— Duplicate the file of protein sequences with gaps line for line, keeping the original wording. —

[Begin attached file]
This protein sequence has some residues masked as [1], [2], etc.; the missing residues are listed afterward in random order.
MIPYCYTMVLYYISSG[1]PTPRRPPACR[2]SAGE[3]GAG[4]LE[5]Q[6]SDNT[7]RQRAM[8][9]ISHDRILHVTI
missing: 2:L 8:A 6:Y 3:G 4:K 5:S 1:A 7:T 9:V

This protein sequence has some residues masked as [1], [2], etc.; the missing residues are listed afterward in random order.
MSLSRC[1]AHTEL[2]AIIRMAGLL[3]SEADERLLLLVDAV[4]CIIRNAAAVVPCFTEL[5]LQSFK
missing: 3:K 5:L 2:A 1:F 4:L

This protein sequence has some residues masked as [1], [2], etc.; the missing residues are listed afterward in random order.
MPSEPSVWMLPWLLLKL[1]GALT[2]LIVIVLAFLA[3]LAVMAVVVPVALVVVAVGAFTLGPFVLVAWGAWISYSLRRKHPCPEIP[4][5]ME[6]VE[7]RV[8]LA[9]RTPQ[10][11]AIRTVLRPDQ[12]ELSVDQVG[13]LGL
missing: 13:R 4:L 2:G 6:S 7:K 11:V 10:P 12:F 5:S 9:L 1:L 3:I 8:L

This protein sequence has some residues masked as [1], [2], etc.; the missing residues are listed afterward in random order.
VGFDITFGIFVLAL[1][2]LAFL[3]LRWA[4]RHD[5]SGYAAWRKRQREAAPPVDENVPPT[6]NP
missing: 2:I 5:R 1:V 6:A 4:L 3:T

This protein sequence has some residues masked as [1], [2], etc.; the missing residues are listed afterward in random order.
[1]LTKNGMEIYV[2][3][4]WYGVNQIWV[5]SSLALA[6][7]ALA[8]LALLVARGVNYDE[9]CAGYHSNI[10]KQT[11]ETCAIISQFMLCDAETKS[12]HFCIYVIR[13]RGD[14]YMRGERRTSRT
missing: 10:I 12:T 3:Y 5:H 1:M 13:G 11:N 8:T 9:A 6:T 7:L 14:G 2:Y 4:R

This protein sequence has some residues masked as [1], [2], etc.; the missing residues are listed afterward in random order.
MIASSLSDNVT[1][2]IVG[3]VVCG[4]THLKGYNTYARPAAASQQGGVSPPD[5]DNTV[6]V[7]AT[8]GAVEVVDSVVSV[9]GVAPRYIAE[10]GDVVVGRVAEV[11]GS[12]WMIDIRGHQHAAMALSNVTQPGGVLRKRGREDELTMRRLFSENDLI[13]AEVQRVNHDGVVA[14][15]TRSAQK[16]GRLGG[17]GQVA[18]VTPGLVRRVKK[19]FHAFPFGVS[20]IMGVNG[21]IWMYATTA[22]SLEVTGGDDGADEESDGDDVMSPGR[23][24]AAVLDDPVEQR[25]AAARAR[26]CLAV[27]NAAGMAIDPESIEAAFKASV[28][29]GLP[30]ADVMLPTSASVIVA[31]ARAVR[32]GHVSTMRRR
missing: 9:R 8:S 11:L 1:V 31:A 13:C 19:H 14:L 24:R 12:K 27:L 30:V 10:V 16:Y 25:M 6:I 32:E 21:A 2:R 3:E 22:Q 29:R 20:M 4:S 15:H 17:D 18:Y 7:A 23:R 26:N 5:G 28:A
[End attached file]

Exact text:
This protein sequence has some residues masked as [1], [2], etc.; the missing residues are listed afterward in random order.
MIPYCYTMVLYYISSG[1]PTPRRPPACR[2]SAGE[3]GAG[4]LE[5]Q[6]SDNT[7]RQRAM[8][9]ISHDRILHVTI
missing: 2:L 8:A 6:Y 3:G 4:K 5:S 1:A 7:T 9:V

This protein sequence has some residues masked as [1], [2], etc.; the missing residues are listed afterward in random order.
MSLSRC[1]AHTEL[2]AIIRMAGLL[3]SEADERLLLLVDAV[4]CIIRNAAAVVPCFTEL[5]LQSFK
missing: 3:K 5:L 2:A 1:F 4:L

This protein sequence has some residues masked as [1], [2], etc.; the missing residues are listed afterward in random order.
MPSEPSVWMLPWLLLKL[1]GALT[2]LIVIVLAFLA[3]LAVMAVVVPVALVVVAVGAFTLGPFVLVAWGAWISYSLRRKHPCPEIP[4][5]ME[6]VE[7]RV[8]LA[9]RTPQ[10][11]AIRTVLRPDQ[12]ELSVDQVG[13]LGL
missing: 13:R 4:L 2:G 6:S 7:K 11:V 10:P 12:F 5:S 9:L 1:L 3:I 8:L

This protein sequence has some residues masked as [1], [2], etc.; the missing residues are listed afterward in random order.
VGFDITFGIFVLAL[1][2]LAFL[3]LRWA[4]RHD[5]SGYAAWRKRQREAAPPVDENVPPT[6]NP
missing: 2:I 5:R 1:V 6:A 4:L 3:T

This protein sequence has some residues masked as [1], [2], etc.; the missing residues are listed afterward in random order.
[1]LTKNGMEIYV[2][3][4]WYGVNQIWV[5]SSLALA[6][7]ALA[8]LALLVARGVNYDE[9]CAGYHSNI[10]KQT[11]ETCAIISQFMLCDAETKS[12]HFCIYVIR[13]RGD[14]YMRGERRTSRT
missing: 10:I 12:T 3:Y 5:H 1:M 13:G 11:N 8:T 9:A 6:T 7:L 14:G 2:Y 4:R

This protein sequence has some residues masked as [1], [2], etc.; the missing residues are listed afterward in random order.
MIASSLSDNVT[1][2]IVG[3]VVCG[4]THLKGYNTYARPAAASQQGGVSPPD[5]DNTV[6]V[7]AT[8]GAVEVVDSVVSV[9]GVAPRYIAE[10]GDVVVGRVAEV[11]GS[12]WMIDIRGHQHAAMALSNVTQPGGVLRKRGREDELTMRRLFSENDLI[13]AEVQRVNHDGVVA[14][15]TRSAQK[16]GRLGG[17]GQVA[18]VTPGLVRRVKK[19]FHAFPFGVS[20]IMGVNG[21]IWMYATTA[22]SLEVTGGDDGADEESDGDDVMSPGR[23][24]AAVLDDPVEQR[25]AAARAR[26]CLAV[27]NAAGMAIDPESIEAAFKASV[28][29]GLP[30]ADVMLPTSASVIVA[31]ARAVR[32]GHVSTMRRR
missing: 9:R 8:S 11:L 1:V 31:A 13:C 19:H 14:L 24:R 12:K 27:L 30:V 10:V 16:Y 25:M 6:I 32:E 21:A 2:R 3:E 22:Q 29:R 20:M 4:S 15:H 17:D 18:Y 7:A 23:R 26:N 5:G 28:A